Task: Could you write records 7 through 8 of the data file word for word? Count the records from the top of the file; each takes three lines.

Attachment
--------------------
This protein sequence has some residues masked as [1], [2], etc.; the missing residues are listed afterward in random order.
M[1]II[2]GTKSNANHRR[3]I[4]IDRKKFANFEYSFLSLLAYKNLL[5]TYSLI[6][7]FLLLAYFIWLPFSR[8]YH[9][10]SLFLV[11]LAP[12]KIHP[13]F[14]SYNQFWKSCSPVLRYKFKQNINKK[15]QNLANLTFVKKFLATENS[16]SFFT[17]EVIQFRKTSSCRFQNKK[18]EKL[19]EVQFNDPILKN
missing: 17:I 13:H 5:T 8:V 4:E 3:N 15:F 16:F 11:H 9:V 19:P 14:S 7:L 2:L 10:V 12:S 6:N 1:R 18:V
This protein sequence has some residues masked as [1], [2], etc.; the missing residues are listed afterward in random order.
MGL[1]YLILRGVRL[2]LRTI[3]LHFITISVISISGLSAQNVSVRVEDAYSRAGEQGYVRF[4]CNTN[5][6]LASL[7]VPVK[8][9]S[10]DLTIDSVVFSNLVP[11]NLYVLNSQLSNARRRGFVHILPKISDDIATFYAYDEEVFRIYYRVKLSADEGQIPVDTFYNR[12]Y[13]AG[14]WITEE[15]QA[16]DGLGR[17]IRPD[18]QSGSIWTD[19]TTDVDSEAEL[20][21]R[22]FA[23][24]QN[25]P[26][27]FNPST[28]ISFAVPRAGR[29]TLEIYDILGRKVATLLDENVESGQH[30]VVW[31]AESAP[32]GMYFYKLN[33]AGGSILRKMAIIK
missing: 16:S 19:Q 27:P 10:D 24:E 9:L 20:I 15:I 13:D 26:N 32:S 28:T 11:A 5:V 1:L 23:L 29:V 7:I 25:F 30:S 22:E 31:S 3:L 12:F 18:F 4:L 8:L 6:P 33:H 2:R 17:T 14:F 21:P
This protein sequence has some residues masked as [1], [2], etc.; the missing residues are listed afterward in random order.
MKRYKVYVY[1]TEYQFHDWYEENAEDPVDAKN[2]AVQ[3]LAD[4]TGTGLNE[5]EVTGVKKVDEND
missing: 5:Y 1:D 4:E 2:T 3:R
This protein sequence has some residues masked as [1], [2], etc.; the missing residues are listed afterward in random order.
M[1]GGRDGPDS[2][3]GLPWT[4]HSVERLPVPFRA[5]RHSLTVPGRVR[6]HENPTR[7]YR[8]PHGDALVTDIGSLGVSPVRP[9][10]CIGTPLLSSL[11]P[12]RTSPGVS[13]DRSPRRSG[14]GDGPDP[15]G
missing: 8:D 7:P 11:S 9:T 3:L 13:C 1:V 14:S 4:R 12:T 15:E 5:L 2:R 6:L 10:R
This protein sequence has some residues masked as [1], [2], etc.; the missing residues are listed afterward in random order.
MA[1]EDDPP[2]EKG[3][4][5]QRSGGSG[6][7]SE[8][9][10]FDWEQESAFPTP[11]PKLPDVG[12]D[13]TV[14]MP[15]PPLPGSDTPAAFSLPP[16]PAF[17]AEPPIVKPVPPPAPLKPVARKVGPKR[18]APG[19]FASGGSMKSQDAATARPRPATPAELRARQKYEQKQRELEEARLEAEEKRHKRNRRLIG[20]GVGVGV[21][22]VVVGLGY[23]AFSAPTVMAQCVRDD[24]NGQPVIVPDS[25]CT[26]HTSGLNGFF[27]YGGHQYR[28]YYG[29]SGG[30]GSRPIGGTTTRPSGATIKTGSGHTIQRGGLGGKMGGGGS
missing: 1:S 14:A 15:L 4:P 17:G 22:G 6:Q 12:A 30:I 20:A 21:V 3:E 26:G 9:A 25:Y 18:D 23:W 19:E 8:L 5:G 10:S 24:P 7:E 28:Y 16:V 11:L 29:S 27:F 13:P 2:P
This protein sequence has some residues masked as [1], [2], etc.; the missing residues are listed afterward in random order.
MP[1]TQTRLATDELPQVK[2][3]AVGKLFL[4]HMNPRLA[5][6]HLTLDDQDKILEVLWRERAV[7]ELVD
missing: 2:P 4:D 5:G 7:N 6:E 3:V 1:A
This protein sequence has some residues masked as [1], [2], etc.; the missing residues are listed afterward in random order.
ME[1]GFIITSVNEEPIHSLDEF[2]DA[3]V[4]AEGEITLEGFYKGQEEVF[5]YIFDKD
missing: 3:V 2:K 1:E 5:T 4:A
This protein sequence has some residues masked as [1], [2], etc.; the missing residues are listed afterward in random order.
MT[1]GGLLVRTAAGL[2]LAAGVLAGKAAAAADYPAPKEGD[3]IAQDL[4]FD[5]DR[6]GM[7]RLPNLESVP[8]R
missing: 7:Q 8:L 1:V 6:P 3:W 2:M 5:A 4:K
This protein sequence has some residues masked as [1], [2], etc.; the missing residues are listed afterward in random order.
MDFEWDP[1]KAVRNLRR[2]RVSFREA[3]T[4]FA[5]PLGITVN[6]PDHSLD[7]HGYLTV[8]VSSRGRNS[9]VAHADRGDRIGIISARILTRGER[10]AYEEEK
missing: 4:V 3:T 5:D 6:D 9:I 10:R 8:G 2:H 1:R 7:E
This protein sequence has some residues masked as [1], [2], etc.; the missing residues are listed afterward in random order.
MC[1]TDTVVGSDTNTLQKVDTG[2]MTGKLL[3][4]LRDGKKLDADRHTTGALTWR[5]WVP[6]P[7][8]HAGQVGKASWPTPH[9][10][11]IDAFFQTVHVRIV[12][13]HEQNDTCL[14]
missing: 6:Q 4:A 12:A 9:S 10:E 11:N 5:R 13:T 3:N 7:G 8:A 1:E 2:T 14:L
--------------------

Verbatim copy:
This protein sequence has some residues masked as [1], [2], etc.; the missing residues are listed afterward in random order.
ME[1]GFIITSVNEEPIHSLDEF[2]DA[3]V[4]AEGEITLEGFYKGQEEVF[5]YIFDKD
missing: 3:V 2:K 1:E 5:T 4:A
This protein sequence has some residues masked as [1], [2], etc.; the missing residues are listed afterward in random order.
MT[1]GGLLVRTAAGL[2]LAAGVLAGKAAAAADYPAPKEGD[3]IAQDL[4]FD[5]DR[6]GM[7]RLPNLESVP[8]R
missing: 7:Q 8:L 1:V 6:P 3:W 2:M 5:A 4:K